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dc.contributor.authorSchlegel, John, S.J.en_US
dc.date.accessioned2014-06-09T19:55:02Z
dc.date.available2014-06-09T19:55:02Z
dc.date.issued2003-11-27en_US
dc.identifier.otherLectionary number: 506en_US
dc.identifier.urihttp://hdl.handle.net/10504/54615
dc.description.abstractOn first reading today's Gospel one is tempted to think of the morning newspaper, CNN and Fox headline news, or some prime time talk show. For the content of Luke's writing seems very familiar, very contemporary: cities besieged by armies, fires forcing mass evacuations, villages trampled underfoot, rivers of refugees, nations in disarray and even a lunar eclipse! Many do, indeed, stand in anticipation of what is coming upon the world!|But we know it is not yet the second coming of the son of man, the Lord Jesus. Why? God is not finished with us. There is yet more work to be done by each of us as individual and as community. We must ground ourselves in faith, be confident in hope, and loving in action. The work of God is not yet complete! For when he comes at the end of time to judge the living and the dead, the glorious Christ will reveal the secrets of our hearts and render to each of us according to one's acceptance or refusal of his grace. It is a judgment of the quality of one's faith. Today's reading from the Book of Daniel contains an interesting twist in facing the question of faith. The relationship between Daniel and Darius, between the prophet and the great king, is both curious and illustrative. For each of us needs a Darius in our life! But only if you are a Daniel! Daniel was faithful to his God and for that he was thrown into the lions' den; Daniel trusted in his God and for that he was removed unhurt from the menacing lions.|Darius, the king, loved and admired Daniel because of his faith and confidence in the God of Israel. He tried to protect Daniel from the king's own laws, but to no avail. Darius, like Daniel, entrusted Daniel's safety to the God of the prophet. Both were gratified by the divine intervention that returned Daniel unharmed. How strong is our faith before the mounting issues of the day? Is our faith strong enough to convert hearts, strong enough to challenge unjust laws, strong enough to turn hatred to love, strong enough to face the menacing lions in our lives?|The quality of one's faith, the power of the example of one trusting in God in the face of today's challenges _ personal or communal _ can turn hearts, build relationships, and advance the Kingdom of God. As Darius the king decreed: "The God of Daniel is the Living God, enduring forever...his dominion shall be without end. He is a Deliverer and Savior, working signs and wonders in heaven and on earth..." Or as St. Paul wrote: "If God is for us, who can be against us?" Faith, a strong and abiding faith, can overcome the lions in one's life.en_US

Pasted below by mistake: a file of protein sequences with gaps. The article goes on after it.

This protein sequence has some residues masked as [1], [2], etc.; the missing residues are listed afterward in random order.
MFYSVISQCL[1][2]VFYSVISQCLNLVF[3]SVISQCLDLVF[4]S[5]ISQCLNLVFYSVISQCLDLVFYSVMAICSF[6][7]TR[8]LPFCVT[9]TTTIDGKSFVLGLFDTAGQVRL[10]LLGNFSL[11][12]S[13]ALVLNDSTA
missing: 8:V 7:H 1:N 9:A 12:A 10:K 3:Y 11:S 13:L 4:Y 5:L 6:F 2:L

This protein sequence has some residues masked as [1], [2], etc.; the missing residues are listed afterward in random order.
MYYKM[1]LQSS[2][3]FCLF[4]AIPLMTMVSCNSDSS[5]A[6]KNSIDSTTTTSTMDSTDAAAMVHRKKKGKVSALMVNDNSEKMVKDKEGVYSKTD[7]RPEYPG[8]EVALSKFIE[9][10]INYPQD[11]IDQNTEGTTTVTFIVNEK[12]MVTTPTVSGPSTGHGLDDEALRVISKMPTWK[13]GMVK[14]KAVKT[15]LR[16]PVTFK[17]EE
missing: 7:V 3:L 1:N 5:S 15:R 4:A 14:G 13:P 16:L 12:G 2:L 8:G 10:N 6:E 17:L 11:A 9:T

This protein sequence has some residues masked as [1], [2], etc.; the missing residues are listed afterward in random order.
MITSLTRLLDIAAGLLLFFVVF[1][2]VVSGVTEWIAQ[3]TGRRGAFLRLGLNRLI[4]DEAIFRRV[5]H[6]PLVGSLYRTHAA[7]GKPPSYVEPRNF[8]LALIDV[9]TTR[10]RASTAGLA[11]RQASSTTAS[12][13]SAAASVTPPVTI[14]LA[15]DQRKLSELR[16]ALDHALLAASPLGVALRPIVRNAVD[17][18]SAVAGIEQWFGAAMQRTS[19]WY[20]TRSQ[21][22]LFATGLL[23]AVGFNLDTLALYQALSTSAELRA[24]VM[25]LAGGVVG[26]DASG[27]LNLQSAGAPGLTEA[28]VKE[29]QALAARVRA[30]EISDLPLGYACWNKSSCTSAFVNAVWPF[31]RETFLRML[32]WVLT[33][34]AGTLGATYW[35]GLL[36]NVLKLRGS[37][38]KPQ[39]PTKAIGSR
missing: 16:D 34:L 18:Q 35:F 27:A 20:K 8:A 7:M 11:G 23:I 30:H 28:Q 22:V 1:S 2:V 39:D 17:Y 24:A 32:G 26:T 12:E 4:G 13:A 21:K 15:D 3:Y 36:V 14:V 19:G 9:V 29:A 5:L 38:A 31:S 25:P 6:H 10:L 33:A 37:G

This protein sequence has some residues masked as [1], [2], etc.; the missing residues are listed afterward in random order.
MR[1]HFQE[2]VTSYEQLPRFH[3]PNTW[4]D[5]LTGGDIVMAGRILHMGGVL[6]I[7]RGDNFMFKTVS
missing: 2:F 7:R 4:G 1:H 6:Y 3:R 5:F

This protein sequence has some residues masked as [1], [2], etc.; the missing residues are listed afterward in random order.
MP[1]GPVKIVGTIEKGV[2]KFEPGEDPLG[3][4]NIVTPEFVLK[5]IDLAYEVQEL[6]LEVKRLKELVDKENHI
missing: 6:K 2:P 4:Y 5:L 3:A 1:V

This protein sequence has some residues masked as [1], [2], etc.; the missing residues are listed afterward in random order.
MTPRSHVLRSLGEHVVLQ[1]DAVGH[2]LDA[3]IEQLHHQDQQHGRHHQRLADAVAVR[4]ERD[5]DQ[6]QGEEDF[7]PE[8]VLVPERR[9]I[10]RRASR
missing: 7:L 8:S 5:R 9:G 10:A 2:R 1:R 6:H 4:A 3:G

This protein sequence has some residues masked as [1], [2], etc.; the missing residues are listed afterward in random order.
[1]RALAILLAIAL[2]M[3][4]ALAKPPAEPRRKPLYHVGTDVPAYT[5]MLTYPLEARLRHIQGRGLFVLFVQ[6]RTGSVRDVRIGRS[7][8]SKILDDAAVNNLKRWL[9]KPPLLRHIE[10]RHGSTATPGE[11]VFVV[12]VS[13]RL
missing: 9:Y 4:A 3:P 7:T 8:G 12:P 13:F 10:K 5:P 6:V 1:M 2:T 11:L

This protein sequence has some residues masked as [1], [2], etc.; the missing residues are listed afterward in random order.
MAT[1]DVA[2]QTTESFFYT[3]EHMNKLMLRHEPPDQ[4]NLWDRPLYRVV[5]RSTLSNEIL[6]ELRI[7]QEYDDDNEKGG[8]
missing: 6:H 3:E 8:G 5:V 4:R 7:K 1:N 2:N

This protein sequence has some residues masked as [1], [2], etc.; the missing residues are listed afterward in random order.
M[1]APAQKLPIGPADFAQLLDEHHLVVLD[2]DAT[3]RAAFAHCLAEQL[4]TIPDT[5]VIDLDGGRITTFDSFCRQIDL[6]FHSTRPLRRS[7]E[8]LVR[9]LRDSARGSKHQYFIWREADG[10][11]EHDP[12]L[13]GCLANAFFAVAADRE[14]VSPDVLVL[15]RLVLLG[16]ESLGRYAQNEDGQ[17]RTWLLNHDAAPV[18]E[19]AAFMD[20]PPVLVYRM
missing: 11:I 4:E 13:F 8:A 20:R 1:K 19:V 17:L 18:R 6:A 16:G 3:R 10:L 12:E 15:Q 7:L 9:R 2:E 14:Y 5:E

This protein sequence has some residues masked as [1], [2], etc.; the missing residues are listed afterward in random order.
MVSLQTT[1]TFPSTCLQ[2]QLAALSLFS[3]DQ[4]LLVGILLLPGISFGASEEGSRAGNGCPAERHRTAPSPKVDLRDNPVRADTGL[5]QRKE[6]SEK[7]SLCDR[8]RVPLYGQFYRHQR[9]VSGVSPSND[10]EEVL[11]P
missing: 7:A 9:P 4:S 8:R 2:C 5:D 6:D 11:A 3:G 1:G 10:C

dc.language.isoen_USen_US
dc.publisherUniversity Ministry, Creighton University.en_US
dc.rightsThese reflections may not be sold or used commercially without permission. Personal or parish use is permitted.en_US
dc.titleReflection for Thursday, November 27, 2003: 34th week in Ordinary Time.en_US
dc.typeEssay
dc.rights.holderUniversity Ministry, Creighton University.en_US
dc.publisher.locationOmaha, Nebraska, United Statesen_US
dc.date.day27en_US
dc.date.year2003en_US
dc.date.monthNovemberen_US
dc.program.unitPresident's Officeen_US
dc.program.unitPresidenten_US
dc.url.link1http://onlineministries.creighton.edu/CollaborativeMinistry/daily.htmlen_US
dc.contributor.cuauthorSchlegel, John P., S.J.en_US
dc.date.daynameThursdayen_US
dc.date.seasonOrdinary Timeen_US
dc.date.weekWeek: 34en_US
dc.relation.nexthttps://dspace.creighton.edu/xmlui/handle/10504/55227
dc.relation.previoushttps://dspace.creighton.edu/xmlui/handle/10504/54601
dc.subject.local1Daniel 6:12-28en_US
dc.subject.local2Daniel 3:68, 69, 70, 71, 72, 73, 74en_US
dc.subject.local4Luke 21:20-28en_US
dc.title.seriesDaily Reflections (Meditations) on the Scriptures from the Roman Catholic Lectionary.en_US
dc.date.cycleYear Ien_US


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  • Daily Reflections Archive
    Reflections written by Creighton University faculty, staff, and administrators on the daily mass readings.

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